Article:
With less disposable income to spend for travel and vacations, more American consumers are spending more time at home and investing in home and garden beautification to make their little corner of the world a more enjoyable place to be.
In a recent survey of 1,000 U.S. consumers for Kline's study The Impact of the Recession on the U.S. Non-crop Pesticide Markets, 2009–2014, nearly 50% of respondents said they already purchase gardening products, nearly double the incidence of any other specialty pesticide category. Plus, gardening was the only consumer pesticide product or service category to show an increase in purchases during the 2008–2009 slowdown.
In fact, 42% of users said they have increased spending on garden products during the economic crunch, by an average of 25%. This welcome news has helped to keep the forecast growth rate in gardening products 1% to 2% above the other consumer pesticides. While nearly every other category is expected to post flat real growth with only price increases for growth, gardening is predicted to grow by more than 4% over the next five years.
Meanwhile, 18% of respondents in the representative sample reported that they currently buy home lawn care services, both mowing and chemical application. Another 12% have not purchased for 12 months, a pretty good indication that they have dropped the service. However, only an additional 1% planned to drop it in the future, while 11% planned to enter the market, an indication that the market decline has flattened and is positioning for growth once again.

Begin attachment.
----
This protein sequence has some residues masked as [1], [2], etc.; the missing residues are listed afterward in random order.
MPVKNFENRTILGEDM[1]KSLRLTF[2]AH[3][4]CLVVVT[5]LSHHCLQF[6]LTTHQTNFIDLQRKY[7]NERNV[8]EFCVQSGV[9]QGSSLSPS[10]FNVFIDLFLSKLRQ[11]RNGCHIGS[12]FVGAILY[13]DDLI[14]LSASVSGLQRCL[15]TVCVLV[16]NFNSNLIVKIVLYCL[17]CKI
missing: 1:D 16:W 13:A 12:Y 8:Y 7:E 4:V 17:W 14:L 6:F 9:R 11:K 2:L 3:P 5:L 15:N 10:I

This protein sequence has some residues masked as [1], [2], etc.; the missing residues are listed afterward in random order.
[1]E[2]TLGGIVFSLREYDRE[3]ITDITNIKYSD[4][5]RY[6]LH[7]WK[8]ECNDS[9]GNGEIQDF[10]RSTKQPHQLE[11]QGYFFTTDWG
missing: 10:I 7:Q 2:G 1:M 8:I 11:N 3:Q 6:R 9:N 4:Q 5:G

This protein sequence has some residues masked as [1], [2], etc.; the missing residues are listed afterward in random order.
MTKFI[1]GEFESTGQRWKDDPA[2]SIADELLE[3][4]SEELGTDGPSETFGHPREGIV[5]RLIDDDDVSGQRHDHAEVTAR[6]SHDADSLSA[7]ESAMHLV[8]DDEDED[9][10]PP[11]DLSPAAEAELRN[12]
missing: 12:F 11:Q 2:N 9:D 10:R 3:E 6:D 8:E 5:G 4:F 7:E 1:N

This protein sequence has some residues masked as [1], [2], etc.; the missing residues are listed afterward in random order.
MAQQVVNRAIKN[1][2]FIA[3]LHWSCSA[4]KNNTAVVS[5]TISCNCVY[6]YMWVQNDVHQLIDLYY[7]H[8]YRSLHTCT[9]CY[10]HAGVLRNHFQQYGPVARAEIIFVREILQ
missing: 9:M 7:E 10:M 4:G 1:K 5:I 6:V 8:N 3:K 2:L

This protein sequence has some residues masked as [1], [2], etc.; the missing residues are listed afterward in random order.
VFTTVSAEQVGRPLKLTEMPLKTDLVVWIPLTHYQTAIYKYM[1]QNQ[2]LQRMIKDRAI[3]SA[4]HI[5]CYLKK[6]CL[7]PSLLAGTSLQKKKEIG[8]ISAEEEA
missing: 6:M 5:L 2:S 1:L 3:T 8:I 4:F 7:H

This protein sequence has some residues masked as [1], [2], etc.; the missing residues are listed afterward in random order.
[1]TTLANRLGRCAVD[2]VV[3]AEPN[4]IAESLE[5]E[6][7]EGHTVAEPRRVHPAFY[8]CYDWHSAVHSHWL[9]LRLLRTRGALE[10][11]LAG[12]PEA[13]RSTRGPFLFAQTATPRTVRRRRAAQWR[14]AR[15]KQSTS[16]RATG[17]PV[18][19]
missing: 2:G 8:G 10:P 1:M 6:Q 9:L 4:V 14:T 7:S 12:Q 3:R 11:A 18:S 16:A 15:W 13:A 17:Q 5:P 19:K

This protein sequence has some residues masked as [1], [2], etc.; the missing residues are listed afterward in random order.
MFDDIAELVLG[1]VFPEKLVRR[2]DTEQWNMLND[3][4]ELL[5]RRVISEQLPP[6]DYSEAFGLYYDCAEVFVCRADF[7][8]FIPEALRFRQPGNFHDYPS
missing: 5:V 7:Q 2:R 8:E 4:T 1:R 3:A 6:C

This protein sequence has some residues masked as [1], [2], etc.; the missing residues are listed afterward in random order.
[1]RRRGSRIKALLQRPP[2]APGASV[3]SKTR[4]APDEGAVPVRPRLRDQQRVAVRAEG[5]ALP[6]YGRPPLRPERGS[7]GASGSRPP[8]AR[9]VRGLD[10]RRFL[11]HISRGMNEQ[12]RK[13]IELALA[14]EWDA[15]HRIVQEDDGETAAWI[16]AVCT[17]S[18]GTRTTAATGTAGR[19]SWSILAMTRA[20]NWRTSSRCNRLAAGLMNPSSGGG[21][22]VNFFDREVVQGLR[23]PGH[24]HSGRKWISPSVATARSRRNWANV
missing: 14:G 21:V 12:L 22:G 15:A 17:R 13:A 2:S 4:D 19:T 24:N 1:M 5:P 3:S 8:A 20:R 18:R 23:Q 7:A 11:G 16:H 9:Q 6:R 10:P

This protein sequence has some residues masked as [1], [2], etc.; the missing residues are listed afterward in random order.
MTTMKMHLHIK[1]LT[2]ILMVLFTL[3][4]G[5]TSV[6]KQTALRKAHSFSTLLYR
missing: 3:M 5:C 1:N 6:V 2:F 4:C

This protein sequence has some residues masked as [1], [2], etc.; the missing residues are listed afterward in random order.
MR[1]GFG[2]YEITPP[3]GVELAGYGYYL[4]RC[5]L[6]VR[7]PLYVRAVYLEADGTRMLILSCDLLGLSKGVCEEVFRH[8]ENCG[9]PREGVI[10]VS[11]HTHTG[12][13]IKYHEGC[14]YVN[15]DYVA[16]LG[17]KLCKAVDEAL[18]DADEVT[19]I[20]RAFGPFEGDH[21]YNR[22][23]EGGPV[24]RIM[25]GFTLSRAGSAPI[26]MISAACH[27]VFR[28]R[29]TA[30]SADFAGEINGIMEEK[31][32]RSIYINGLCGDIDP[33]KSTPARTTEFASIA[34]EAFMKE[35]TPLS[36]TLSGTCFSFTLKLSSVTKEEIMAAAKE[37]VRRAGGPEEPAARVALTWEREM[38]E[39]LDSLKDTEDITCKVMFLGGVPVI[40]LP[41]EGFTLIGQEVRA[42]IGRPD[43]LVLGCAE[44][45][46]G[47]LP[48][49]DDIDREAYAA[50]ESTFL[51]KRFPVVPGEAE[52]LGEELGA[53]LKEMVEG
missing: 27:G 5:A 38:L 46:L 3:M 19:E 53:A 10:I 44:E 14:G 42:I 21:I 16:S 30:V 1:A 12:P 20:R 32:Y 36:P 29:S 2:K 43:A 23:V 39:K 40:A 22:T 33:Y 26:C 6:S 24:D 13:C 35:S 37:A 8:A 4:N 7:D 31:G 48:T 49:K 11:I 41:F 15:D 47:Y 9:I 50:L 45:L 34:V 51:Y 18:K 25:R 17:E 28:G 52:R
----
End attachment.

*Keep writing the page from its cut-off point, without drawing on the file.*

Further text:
The take-away message is that even in a down economy, new customers are making plans to enter or re-enter the lawn care service market. Marketers who develop plans to accommodate the new entrants will gain share once the economic rebound. Additionally, 44% of respondents have never purchased the service, a fact that presents an opportunity for marketers.
For service providers, the key to converting those non-buyers into customers lies in understanding and playing to consumers' desires for a more enjoyable home environment — a lusher and greener lawn worthy of a "staycation," at an affordable price. In this kind of sales conversion strategy, demonstrating return on investment is critical-potential customers must understand that the price they pay for the service is worth the benefits they will reap, and services must be packaged to deliver value to potential new users.
Similar to the lawn services market, an opportunity exists for DIY consumer lawn products marketers to reach non-buyers. In Kline's survey, 23% of respondents reported that they never buy lawn products, which amounts to untapped potential for suppliers and marketers. To increase product sales, market share and profitability, marketers must not only understand why customers do buy, but also why they don't. Is it a lack of understanding or appreciation for the results? Concerns about efficacy, safety, or cost? By specifically addressing the reasons customers don't buy, marketers in this segment can be more effective in changing that position.
"The Impact of the Recession on the U.S. Non-crop Pesticide Markets, 2009–2014," conducted by Kline & Company, December 2009. Website: www.klinegroup.com.